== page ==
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Seth Vertelney: To achieve soccer history, Spain needs Fernando Torres back at his best

Looking to achieve three consecutive major tournament victories, La Roja hopes the Chelsea man can recapture his previous top form.

Four years ago, Spain entered the 2008 European Championship burdened by four decades of high-profile failures.

Champions of Europe in 1964, La Roja subsequently suffered a string of painful exits in international tournaments where it was expected to produce far more than it did.

Following triumphs at Euro 2008 and World Cup 2010, though, Spain has flipped the script. Once a perennial underachiever, Vicente Del Bosque's side now sits on the precipice of an unprecedented feat in the annals of soccer.

Never before has a team managed to repeat as European champion. Never before has a team won three consecutive major international tournaments.

Spain is on the brink of pulling them both off.

With a win at Euro 2012, the already-legendary Spain side can justifiably proclaim itself as the greatest of them all.

Of course, Spain's road to immortality was always likely to be treacherous. Where the burden of history menaced for so long, fatigue and injuries have replaced it as the team's principle barriers to glory.

Every team in Poland and Ukraine will feature players coming off a long club season, but Spain's fatigue issues are undoubtedly more pronounced.

Many of the team's star performers ply their trade at Barcelona, a club coming off multiple seasons of long runs in the Champions League, Copa del Rey, and jaunts to Asia for the Club World Cup. The czar of tiki-taka himself, Xavi, is showing signs of breaking down due to chronic Achilles and calf problems.

Barcelona and Athletic Bilbao, with nine members of Spain's Euro side between them, met in the Copa del Rey final on May 25, just 16 days before La Roja’s opening game against Italy.

Fernando Torres and Juan Mata also had precious little rest after the season, having both been a part of Chelsea's miracle run to the Champions League title.

In addition, two of the team's most important cogs have been ruled out of the tournament with injury: Carles Puyol, the heart and soul of the backline, and David Villa, Spain's all-time top scorer.

With Villa out, much of the goalscoring onus will fall to a player who has unwittingly managed to escape the fatigue problems that have befallen many of his teammates.

With 30 starts and 47 total appearances for Chelsea this season, Torres is fresh as a daisy compared with most of his teammates. (Mata, by comparison, made 47 starts and had 53 total appearances.)

By midseason, his uninspiring form had cost him a starting role at Stamford Bridge, and looked like it could cost him a place in the Spain side altogether. However, a late-season revival and an injury to Villa have thrust Torres right back into a central role.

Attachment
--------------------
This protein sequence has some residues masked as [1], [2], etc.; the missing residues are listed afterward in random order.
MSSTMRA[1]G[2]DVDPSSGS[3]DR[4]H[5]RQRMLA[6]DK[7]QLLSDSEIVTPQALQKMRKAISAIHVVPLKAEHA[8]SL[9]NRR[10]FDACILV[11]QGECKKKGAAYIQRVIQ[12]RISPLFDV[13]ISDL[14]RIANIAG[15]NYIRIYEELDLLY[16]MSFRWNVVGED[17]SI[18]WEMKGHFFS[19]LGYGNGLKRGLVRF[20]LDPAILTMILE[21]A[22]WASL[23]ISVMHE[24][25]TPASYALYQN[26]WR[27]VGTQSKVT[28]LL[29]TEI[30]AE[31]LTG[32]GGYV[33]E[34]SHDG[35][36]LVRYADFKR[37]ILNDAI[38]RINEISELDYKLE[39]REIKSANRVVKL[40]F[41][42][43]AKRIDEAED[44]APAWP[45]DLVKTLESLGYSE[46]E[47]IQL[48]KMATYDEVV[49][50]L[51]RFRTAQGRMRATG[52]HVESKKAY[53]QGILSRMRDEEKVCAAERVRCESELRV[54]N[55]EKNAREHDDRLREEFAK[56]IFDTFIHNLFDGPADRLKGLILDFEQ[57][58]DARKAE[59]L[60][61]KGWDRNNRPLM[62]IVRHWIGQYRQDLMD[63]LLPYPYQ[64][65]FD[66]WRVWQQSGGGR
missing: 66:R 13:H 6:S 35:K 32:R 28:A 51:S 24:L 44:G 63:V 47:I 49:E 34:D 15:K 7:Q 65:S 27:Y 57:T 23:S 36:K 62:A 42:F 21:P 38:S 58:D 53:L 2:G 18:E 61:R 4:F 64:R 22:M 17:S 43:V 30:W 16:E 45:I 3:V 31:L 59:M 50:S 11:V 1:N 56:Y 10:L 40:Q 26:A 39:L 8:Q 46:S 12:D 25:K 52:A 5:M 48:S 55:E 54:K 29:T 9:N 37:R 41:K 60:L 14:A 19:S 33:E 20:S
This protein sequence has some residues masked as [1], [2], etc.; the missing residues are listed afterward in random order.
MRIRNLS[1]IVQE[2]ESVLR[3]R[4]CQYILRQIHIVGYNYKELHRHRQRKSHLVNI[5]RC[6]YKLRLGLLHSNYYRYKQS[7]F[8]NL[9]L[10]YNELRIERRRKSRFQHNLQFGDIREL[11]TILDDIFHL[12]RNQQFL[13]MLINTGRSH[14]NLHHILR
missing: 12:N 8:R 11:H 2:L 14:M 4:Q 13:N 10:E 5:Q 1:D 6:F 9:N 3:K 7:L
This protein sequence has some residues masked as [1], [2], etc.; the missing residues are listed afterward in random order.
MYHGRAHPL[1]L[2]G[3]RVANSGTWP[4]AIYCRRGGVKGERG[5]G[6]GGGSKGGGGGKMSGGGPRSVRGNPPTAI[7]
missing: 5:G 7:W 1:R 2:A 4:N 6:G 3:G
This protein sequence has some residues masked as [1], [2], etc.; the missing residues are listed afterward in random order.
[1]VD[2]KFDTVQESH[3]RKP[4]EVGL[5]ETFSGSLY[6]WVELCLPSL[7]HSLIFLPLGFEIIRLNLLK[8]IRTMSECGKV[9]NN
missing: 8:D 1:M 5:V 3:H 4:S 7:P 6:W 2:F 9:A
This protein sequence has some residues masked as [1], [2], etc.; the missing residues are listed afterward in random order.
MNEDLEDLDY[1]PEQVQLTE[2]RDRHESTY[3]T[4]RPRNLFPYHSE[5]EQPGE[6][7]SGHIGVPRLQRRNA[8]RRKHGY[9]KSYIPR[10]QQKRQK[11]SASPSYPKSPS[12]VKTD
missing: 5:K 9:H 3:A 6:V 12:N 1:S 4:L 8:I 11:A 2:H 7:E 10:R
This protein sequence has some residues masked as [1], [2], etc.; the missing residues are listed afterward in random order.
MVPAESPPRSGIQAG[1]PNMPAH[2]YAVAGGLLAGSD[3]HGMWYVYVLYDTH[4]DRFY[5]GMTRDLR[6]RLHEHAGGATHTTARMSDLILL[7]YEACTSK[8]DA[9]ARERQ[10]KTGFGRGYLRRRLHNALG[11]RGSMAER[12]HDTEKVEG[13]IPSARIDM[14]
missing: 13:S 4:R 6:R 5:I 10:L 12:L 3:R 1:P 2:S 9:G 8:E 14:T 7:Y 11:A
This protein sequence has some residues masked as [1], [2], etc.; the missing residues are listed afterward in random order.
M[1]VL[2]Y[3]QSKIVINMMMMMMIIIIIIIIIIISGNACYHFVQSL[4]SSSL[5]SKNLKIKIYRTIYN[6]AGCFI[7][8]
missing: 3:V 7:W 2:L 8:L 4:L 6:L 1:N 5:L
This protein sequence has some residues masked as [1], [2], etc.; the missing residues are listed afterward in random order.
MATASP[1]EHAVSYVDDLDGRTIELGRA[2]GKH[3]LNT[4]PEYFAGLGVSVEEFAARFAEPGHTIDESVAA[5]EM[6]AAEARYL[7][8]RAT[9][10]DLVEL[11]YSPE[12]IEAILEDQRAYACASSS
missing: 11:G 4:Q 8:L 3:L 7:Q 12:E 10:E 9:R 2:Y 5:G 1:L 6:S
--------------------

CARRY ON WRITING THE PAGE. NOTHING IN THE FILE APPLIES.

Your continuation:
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"Spain will not miss me," Villa said. "There are great goal-poachers on the team and any player can score. I have a great affection for Fernando Torres and I think he is in great form after what he undeservedly went through."

Whether he deserved it or not is an argument for another day, but it goes without saying that the former Liverpool man will be motivated.

Following Chelsea's win over Bayern Munich in the Champions League, Torres complained about not being selected in the starting lineup for the biggest match of the season.

"It was a huge disappointment when I saw the lineup, perhaps the biggest disappointment in my life," he admitted to AS following the bittersweet triumph on club soccer's biggest stage.

Though Chelsea will have to figure out its plans for the 50-million-pound man, Spain could reap the benefits.

Following the biggest snub of his career, Torres will be eager to show the world he can recapture the form that made him virtually unplayable on his day.

"I felt better and better as the season drew to a close and I believe I am now in phenomenal form," Torres said to the official FIFA website last week.

Spain has enviable striker options if Torres falters, as Alvaro Negredo and Fernando Llorente have proven highly capable with La Roja. Still, the Chelsea man seems primed to get the first chance to impress, as he has the fourth-most caps on the squad, and the most international goals.

At 28, he should be solidly in the prime of his career. He's participated in two European Championships and two World Cups already, having scored the lone goal in Spain's 1-0 triumph over Germany in the 2008 Euro final.

Now he's back on center stage. For Spain to achieve a third-straight glory and soccer immortality, it will need Torres back at his absolute best.

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